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  • $\begingroup$ If he casts his rod , say at A, with probability 0.4 he will catch a fish. I edited the question. $\endgroup$ – Alexander Cska Aug 28 '15 at 17:34
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You can supply some of the missing information through plausible assumptions explicitly stated and the get answers conditioning on those assumptions that will apply or not depending on the verifiability of those assumptions.

For instance, you can explicit the assumption that, given the chosen lake, each cast will be a realization of an independent Bernouli with probability given by the chosen lake.

So you can (verbose mode activated for clarity's sake):

  1. define $L$ as $$ L = \begin{cases} 1, &\text{if $A$ occurs} \\ 2, &\text{if $B$ occurs} \\ 3, &\text{if $C$ occurs} \end{cases} $$ with $p_1 := P(L = 1) = P(A)$, $p_2 := P(L = 2) = P(B)$, and $p_3 := P(L = 3) = P(C)$;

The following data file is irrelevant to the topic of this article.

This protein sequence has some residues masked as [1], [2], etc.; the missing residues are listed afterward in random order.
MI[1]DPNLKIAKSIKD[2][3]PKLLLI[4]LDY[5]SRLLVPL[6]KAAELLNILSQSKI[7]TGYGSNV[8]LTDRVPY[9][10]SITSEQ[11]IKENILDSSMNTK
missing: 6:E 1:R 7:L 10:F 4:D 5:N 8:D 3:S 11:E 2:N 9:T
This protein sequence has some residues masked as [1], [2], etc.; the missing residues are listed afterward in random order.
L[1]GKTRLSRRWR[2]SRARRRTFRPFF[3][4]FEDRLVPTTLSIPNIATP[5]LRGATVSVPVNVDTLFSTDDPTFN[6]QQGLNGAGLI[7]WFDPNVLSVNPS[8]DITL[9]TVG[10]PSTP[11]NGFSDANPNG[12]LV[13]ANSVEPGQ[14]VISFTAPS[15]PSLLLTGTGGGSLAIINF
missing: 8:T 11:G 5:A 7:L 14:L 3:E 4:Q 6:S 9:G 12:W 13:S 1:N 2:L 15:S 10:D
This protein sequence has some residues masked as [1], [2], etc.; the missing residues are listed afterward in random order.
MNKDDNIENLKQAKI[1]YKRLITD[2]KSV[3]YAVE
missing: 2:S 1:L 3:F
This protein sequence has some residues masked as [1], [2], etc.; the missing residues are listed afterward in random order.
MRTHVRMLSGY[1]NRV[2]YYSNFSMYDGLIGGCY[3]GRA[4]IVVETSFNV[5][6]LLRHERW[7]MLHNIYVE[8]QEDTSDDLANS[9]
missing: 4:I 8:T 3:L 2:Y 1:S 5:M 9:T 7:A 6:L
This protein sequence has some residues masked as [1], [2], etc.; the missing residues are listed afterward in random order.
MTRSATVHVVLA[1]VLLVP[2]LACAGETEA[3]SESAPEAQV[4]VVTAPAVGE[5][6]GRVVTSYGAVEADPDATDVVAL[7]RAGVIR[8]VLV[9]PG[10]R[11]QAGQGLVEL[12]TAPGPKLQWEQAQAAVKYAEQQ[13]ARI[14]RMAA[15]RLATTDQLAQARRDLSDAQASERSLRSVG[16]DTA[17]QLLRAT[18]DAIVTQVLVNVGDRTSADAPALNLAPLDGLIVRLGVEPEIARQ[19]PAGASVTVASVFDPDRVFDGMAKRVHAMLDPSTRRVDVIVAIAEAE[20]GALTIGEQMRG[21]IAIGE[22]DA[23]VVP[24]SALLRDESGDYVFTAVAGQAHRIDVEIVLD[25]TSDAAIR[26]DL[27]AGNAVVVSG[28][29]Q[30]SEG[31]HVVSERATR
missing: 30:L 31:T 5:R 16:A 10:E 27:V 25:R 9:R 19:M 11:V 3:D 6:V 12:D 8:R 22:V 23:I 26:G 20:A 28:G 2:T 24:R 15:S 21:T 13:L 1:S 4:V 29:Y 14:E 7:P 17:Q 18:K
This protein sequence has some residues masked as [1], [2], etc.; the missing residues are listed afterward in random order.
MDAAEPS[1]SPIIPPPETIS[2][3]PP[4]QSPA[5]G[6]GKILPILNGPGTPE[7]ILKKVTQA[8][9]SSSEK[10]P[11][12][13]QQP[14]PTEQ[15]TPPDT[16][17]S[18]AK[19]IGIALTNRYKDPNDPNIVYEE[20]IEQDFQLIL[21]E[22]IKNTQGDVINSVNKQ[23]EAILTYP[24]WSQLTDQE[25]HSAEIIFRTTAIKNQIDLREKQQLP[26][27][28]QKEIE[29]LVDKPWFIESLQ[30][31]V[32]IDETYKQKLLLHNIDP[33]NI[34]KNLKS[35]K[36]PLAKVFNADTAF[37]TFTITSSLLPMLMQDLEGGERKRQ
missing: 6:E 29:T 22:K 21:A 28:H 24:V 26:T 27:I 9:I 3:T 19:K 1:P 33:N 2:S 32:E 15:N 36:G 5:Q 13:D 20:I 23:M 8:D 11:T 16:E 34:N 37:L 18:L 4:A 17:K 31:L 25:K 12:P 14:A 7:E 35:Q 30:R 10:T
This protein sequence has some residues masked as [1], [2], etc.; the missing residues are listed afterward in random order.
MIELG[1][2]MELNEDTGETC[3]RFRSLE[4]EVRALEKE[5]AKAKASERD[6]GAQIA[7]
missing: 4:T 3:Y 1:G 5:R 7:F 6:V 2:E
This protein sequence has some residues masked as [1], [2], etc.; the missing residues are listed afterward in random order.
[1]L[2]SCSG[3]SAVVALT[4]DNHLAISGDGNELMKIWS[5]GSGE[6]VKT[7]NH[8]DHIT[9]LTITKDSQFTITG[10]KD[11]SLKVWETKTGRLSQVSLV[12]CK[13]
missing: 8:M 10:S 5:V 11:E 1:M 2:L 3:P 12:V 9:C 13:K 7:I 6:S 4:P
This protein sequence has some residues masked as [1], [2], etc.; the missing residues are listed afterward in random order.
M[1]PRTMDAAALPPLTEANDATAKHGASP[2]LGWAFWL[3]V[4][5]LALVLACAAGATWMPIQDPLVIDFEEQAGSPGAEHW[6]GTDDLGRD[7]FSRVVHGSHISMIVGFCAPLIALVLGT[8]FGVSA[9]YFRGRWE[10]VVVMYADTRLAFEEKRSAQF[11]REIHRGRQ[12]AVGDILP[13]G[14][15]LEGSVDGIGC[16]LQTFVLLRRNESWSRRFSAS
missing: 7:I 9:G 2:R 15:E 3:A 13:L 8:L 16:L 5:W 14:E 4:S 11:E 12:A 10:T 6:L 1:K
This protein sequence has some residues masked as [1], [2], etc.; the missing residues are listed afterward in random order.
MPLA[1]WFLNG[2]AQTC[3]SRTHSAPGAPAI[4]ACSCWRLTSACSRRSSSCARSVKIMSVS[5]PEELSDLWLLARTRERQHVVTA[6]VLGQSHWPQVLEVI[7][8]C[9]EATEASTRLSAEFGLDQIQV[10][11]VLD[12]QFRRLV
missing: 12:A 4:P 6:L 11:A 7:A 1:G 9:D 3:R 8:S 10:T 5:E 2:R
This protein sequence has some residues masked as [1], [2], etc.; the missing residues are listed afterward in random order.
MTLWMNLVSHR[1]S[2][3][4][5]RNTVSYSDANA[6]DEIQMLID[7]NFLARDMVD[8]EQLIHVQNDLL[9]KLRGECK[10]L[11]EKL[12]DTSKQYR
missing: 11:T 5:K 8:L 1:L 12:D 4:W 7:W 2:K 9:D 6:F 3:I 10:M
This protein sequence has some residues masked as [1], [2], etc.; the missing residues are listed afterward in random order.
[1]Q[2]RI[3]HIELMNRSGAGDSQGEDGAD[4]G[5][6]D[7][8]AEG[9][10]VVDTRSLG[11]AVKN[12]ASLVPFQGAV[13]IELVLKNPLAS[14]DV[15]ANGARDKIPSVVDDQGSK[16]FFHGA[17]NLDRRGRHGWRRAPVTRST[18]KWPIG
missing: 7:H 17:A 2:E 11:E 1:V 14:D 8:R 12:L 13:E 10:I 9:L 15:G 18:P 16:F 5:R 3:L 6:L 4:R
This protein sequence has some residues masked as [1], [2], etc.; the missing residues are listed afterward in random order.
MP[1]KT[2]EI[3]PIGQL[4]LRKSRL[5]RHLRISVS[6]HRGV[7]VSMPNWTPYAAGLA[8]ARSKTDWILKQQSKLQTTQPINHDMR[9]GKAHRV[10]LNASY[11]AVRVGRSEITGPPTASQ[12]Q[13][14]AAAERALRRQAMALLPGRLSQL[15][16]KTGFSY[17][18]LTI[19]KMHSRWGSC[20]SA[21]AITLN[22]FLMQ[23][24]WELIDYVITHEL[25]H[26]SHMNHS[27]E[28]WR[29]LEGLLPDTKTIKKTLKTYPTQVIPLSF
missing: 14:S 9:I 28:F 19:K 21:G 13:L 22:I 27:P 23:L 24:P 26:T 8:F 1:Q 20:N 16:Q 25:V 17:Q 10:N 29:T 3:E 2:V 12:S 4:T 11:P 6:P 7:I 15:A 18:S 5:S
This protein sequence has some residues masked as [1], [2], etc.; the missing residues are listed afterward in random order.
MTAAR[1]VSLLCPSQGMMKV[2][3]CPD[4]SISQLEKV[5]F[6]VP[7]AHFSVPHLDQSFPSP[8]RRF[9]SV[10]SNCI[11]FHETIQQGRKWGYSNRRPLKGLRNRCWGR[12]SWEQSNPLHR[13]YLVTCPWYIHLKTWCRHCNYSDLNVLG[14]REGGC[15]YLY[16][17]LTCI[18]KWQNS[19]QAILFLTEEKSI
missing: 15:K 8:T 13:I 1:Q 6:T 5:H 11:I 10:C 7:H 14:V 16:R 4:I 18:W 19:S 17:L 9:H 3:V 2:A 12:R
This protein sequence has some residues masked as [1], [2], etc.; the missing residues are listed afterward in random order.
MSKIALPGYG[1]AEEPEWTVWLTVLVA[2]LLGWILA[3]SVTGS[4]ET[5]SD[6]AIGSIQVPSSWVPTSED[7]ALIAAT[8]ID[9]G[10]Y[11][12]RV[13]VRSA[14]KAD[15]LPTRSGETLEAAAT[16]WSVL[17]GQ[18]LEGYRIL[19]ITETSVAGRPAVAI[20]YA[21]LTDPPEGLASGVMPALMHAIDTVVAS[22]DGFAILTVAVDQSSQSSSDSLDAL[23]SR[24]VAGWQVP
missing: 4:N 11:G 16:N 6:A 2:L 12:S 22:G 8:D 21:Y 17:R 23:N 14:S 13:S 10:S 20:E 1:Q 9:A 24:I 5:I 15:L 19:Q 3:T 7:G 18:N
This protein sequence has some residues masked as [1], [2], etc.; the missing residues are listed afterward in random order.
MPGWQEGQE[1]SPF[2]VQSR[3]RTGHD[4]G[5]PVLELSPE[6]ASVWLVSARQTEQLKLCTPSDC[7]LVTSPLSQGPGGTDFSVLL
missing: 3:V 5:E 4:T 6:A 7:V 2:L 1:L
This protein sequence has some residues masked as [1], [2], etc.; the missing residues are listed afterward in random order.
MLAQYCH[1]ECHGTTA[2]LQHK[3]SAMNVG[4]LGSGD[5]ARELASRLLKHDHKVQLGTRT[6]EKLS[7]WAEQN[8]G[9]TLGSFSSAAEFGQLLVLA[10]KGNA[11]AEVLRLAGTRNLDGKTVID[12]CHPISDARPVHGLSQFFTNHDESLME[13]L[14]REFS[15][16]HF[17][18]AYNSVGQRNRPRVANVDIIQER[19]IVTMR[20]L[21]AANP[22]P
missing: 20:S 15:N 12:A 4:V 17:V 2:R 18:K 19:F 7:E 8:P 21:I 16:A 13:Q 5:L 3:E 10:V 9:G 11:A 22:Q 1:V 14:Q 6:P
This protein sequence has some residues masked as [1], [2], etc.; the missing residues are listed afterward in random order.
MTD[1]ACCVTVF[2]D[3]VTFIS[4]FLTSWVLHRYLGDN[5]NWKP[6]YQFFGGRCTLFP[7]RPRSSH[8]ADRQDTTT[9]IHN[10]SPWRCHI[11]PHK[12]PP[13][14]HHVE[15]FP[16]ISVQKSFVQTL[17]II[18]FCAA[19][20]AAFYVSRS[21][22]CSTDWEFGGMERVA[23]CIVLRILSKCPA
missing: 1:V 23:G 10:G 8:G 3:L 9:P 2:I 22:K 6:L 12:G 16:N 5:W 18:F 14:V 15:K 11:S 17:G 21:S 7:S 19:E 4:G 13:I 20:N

2. define $X_i$ as an indicator of catching fish in the $i$-th attempt, $i = 1, 2, 3$, with $X_1$, $X_2$ and $X_3$ independent and identically distributed given $L$ so that, for $i = 1, 2, 3$, \begin{align*} q_1 := P(X_i = 1|L = 1) & = 1 - P(X_i = 0|L = 1) = P(F|A) \\ q_2 := P(X_i = 1|L = 2) & = 1 - P(X_i = 0|L = 2) = P(F|B) \\ q_3 := P(X_i = 1|L = 3) & = 1 - P(X_i = 0|L = 3) = P(F|C); \end{align*}

  3. define $X = X_1 + X_2 + X_3$, so that $(X|L=\ell) \sim \text{Bin}(3,q_\ell)$ and $P(X=x|L=\ell) = \binom{3}{x} q_\ell^x (1 - q_\ell)^{3-x}$